Climate change and health risks in Mukuru informal settlement in Nairobi, Kenya - knowledge, attitudes and practices among residents

Research output: Contribution to journal/Conference contribution in journal/Contribution to newspaperJournal articleResearchpeer-review

  • Johanne Greibe Andersen, Danish Non-communicable Diseases Alliance
  • ,
  • Per Kallestrup
  • Catherine Karekezi, Kenya Diabetes Management and Information Centre
  • ,
  • Gerald Yonga, Non-communicable Diseases Alliance Kenya
  • ,
  • Christian Kraef, Heidelberg University , University of Copenhagen

BACKGROUND: Residents of informal settlements in Sub-Sahara Africa (SSA) are vulnerable to the health impacts of climate change. Little is known about the knowledge, attitudes and practices (KAP) of inhabitants of informal settlements in SSA regarding climate change and its health impacts. The aim of this study was to investigate how inhabitants of an informal settlement in SSA experience climate change and its health impacts and assess related knowledge, attitudes and practices. The study was conducted in Mukuru informal settlement in Nairobi City County, Kenya.

METHODS: A cross-sectional study was conducted in September 2021 using a structured, semi-closed KAP questionnaire. Inclusion criteria were ≥ 18 years of age and living in one of the three main sections in Mukuru: Kwa Njenga, Kwa Reuben or Viwandani. By spinning a pen at the geographic centre of each section, a random direction was selected. Then, in every second household one individual was interviewed, creating a representative mix of ages and genders of the local community. To assess participant characteristics associated with climate change knowledge multivariable logistic regression was used. Thematic content analysis was performed for qualitative responses.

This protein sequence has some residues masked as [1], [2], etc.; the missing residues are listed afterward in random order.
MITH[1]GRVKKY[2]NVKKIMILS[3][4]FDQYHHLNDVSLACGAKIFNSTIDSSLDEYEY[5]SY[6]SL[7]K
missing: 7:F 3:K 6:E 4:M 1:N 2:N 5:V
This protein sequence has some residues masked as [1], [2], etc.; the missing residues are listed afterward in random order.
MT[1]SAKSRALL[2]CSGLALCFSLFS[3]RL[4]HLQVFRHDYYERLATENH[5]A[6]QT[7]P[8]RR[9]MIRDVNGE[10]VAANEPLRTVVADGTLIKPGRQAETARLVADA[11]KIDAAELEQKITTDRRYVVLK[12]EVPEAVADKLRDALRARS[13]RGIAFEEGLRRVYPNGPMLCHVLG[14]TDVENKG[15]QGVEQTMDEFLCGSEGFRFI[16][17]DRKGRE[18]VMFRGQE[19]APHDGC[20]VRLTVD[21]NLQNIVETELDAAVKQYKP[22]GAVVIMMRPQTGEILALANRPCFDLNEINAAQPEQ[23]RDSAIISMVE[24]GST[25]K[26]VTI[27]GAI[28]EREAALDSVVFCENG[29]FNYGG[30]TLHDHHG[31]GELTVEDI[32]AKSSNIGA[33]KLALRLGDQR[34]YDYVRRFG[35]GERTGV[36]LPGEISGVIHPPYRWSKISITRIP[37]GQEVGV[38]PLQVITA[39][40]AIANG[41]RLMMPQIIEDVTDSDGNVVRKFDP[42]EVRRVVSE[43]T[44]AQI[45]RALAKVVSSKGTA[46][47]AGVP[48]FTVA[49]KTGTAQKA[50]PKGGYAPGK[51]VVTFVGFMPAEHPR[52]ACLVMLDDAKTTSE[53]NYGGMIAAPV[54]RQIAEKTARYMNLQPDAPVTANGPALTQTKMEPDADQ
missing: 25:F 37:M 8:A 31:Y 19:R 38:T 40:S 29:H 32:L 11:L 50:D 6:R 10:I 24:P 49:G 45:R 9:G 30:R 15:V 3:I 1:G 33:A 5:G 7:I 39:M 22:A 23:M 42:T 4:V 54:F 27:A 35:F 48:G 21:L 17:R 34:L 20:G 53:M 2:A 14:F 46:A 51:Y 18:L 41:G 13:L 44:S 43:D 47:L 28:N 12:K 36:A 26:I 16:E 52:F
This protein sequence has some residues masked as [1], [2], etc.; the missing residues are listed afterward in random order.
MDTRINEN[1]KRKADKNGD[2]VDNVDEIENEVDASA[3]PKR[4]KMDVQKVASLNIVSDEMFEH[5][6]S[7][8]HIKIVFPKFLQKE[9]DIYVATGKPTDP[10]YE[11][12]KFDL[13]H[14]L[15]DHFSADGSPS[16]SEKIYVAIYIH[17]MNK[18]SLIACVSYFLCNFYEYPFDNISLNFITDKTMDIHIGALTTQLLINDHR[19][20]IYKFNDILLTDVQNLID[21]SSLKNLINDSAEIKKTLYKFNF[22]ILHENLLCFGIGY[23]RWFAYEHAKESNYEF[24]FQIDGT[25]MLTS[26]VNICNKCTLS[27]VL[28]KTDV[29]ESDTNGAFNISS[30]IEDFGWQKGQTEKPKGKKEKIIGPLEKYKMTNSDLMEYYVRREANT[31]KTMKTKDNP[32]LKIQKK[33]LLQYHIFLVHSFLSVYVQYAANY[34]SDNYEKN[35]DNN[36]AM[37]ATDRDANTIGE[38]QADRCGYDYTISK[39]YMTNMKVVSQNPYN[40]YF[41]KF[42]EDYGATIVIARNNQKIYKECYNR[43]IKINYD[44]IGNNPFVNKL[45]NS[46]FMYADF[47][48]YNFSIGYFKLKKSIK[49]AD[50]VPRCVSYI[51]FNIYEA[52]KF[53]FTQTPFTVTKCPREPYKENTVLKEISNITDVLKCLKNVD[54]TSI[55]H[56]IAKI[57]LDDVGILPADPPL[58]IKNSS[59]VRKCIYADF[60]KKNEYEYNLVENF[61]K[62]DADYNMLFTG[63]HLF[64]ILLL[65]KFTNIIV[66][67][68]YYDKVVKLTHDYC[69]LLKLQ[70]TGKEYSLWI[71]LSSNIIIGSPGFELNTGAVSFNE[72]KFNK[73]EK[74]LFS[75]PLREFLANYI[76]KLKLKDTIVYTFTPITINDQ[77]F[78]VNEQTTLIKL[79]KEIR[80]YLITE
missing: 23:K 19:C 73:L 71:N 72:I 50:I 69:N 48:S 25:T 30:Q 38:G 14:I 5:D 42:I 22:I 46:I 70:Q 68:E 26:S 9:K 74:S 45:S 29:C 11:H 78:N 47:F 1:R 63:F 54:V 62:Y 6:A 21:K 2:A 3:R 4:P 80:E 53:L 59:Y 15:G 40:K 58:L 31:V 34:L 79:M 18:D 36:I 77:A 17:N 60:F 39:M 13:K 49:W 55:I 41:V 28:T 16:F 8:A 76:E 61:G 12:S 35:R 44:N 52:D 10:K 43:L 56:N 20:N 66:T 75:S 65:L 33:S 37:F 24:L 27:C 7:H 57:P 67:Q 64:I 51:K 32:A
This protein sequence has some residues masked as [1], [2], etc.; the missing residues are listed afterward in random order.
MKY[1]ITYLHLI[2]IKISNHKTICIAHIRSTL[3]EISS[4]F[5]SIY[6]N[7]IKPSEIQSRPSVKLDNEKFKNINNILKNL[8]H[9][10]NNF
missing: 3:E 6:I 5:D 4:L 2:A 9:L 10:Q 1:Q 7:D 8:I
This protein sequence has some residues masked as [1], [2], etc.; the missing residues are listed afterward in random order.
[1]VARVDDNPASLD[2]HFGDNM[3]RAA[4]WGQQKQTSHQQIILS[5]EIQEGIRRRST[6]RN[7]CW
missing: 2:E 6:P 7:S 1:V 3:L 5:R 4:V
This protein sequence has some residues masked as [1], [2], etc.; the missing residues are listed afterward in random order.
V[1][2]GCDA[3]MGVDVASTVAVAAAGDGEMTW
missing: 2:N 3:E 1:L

RESULTS: Out of 402 study participants, 76.4% (n = 307) had heard of climate change before the interview, 90.8% (n = 365) reported that climate change was affecting their community, and 92.6% (n = 372) were concerned with the health-related impact of climate change. Having lived in Mukuru for more than 10 years and living in a dwelling close to the riverside were factors significantly associated with having heard of climate change before (aOR 3.1, 95%CI 1.7 - 5.8 and aOR 2.6, 95%CI 1.1 - 6.1, respectively) and experiencing a climate change related impact on the community (aOR 10.7, 95%CI 4.0 - 28.4 and aOR 7.7; 95%CI 1.7 - 34.0, respectively). Chronic respiratory conditions, vector-borne diseases, including infectious diarrhoea, malnutrition and cardiovascular diseases were identified by respondents as climate related health risks.

CONCLUSIONS: Most respondents were knowledgeable about climate change and were experiencing its (health-related) impact on their community. This study provides insights which may prove useful for policy makers, intervention planners and researchers to work on locally adapted mitigation and adaption strategies.

Original languageEnglish
Article number393
JournalBMC Public Health
Publication statusPublished - Feb 2023

    Research areas

  • Humans, Male, Female, Kenya, Climate Change, Cross-Sectional Studies, Health Knowledge, Attitudes, Practice, Surveys and Questionnaires

See relations at Aarhus University Citationformats

ID: 309643776